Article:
We don’t know many illustrators from Lapland (we only know one) and for that reason (that and her beautiful work) we feel duty-bound to introduce you to the brilliant Stina Löfgren. Stina’s got a real talent fro producing smart, slow-burning editorial illustration that forces viewers to actually engage in the point she’s trying to make rather than taking it all in at a glance. She’s also got one of the most approachable illustrative styles around, developing her intuitive line work with brush and ink, lino cut and traditional print techniques alongside considered digital manipulation.
Stina graduated with an MFA in illustration from Konstfack in 2011 and since then has been freelancing hard in her shared studio, producing work for the likes of The New York Times, Bloomberg View and MTV. She also makes cool stuff with wood.
Where do you work?
In a studio space called Berga that I share with six other people working in different kinds of creative fields. The studio is located in a semi-industrial area in the southern parts of Stockholm.
How does your working day start?
Usually with loads of coffee, then doing administration of emails and getting myself updated on the news. Visual production usually doesn’t happen until after lunch, after head and hands have had some warmup.
How do you work and how has that changed?
First I try to find an angle that I find relevant, then a form that’s a good vessel for the concept. I try to keep the form dense but at the same time not lose the sense of a personal voice. Doodling has never really been my thing, but I think it’s good/fun to scrabble down different logical connections and come up with short statements that I then make into images (sometimes objects). Depending on the level of reduction, the result becomes more or less abstract.
In the last couple of years I’ve become more aware of and active in the discussion of the context in which visual communicators work. There’s a lot of consumption of coolness and surface-surfing going on, which would be all good if it was accompanied with as much discussion of ideas. It has of course to do with the generally high tempo of consumption. I try to come up with different sorts of survival strategies for this setting. One of them is to embed a sort of slowness, by not using ideas that a viewer all too easily can decode. I don’t want to underestimate a viewer.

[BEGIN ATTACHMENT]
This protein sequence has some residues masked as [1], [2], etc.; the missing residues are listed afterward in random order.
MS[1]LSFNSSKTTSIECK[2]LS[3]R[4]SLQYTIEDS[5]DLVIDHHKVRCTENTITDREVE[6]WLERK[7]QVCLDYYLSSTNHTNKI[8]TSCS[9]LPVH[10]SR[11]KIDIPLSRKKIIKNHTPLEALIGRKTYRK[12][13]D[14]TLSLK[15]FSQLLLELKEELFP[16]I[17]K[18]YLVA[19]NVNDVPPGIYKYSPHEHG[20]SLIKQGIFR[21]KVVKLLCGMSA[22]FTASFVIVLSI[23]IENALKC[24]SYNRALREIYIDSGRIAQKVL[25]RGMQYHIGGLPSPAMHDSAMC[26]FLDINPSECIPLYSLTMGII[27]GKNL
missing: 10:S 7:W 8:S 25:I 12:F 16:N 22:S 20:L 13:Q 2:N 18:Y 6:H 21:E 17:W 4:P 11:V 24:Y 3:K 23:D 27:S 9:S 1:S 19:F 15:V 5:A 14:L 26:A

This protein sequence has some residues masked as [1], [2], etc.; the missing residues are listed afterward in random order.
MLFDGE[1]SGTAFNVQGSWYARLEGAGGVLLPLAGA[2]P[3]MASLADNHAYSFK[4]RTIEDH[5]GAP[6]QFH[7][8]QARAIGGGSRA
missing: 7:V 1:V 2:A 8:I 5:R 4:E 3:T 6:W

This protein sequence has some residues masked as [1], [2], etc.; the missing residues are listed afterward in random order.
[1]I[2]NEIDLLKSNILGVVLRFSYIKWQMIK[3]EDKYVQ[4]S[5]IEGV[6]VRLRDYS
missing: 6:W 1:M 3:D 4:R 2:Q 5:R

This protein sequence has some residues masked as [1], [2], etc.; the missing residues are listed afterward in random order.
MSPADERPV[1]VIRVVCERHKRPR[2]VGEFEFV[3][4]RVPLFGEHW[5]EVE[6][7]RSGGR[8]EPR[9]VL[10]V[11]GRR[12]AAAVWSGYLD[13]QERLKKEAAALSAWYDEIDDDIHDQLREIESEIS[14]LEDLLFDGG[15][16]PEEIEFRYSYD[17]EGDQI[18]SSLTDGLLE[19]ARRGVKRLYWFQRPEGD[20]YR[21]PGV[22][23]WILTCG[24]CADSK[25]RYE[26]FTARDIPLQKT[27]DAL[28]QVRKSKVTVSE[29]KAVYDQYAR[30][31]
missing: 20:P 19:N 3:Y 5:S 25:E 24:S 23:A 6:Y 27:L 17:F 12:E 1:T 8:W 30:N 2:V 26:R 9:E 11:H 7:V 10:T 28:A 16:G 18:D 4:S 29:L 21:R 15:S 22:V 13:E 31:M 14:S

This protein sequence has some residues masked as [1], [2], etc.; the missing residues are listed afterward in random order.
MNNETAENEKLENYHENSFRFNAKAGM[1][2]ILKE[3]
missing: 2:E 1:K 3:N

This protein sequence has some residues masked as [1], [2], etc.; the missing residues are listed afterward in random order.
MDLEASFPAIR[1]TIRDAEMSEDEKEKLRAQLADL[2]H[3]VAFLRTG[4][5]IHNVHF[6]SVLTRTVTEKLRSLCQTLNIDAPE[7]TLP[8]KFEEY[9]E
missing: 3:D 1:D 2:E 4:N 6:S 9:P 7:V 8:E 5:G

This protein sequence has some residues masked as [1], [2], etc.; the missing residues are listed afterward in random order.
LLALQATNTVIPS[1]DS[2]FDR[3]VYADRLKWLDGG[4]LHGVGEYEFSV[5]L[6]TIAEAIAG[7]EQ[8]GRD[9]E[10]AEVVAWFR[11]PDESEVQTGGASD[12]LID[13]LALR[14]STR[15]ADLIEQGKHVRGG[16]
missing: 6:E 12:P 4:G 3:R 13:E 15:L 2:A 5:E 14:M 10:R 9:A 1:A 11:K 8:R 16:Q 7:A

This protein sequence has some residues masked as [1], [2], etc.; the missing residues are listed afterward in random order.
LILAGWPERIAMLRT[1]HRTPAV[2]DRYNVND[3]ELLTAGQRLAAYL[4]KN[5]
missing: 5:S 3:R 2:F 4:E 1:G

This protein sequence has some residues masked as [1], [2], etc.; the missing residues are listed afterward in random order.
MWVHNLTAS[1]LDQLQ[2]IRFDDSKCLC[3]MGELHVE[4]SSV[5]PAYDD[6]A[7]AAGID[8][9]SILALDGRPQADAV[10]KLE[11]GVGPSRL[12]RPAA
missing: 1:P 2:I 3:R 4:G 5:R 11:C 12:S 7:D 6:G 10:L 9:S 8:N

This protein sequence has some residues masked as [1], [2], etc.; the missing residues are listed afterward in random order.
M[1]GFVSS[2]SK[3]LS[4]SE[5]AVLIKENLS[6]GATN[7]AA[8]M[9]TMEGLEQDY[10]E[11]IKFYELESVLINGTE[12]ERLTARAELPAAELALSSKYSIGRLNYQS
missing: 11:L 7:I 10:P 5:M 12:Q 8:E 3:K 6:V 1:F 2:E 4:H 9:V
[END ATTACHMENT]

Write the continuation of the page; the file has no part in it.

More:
Where would we find you when you’re not at work?
Hiking, reading a book, eating Chinese food, watching television series, thinking about the bad in the world, on the slopes, fishing, at the gym, on a plane, thinking about the good in the world, tripping over something, laughing.
Would you intern for yourself?
Maybe not for myself since my work is quite scattered and un-linear (read: chaotic), but I think it would be nice to intern for the whole studio. There’s a lot of collective ideas that have been left unmade until now because of lack of time and muscles. It could be fun to be a part of the process of giving these things form.
- Stina Löfgren’s instructional illustrations for practical lunges
- Resolute yet playful designs for the If I Can't Dance groups' compilation
- A beautiful portrait of the communities, theatre and blingy pants of South Yorkshire wrestling
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- Jeremy Jansen’s graphic design work bridges concept and coherency
- Michael Craig-Martin: a cool, clean and colourful riot of everyday objects
- Should illustrators be treated like designers?
- Why “cool” stunts creativity: one agency offers its opinion
- Fresh, vibrant poster work from South Korean designer Soojin Lee
- Grey London's thoughtful, powerful and innovative new campaign for Tate Britain
- Colourful masses with a Memphis aesthetic in Mariano Pascual’s illustrated alphabet
- Introducing French design studio plus mûrs and its beautiful poster designs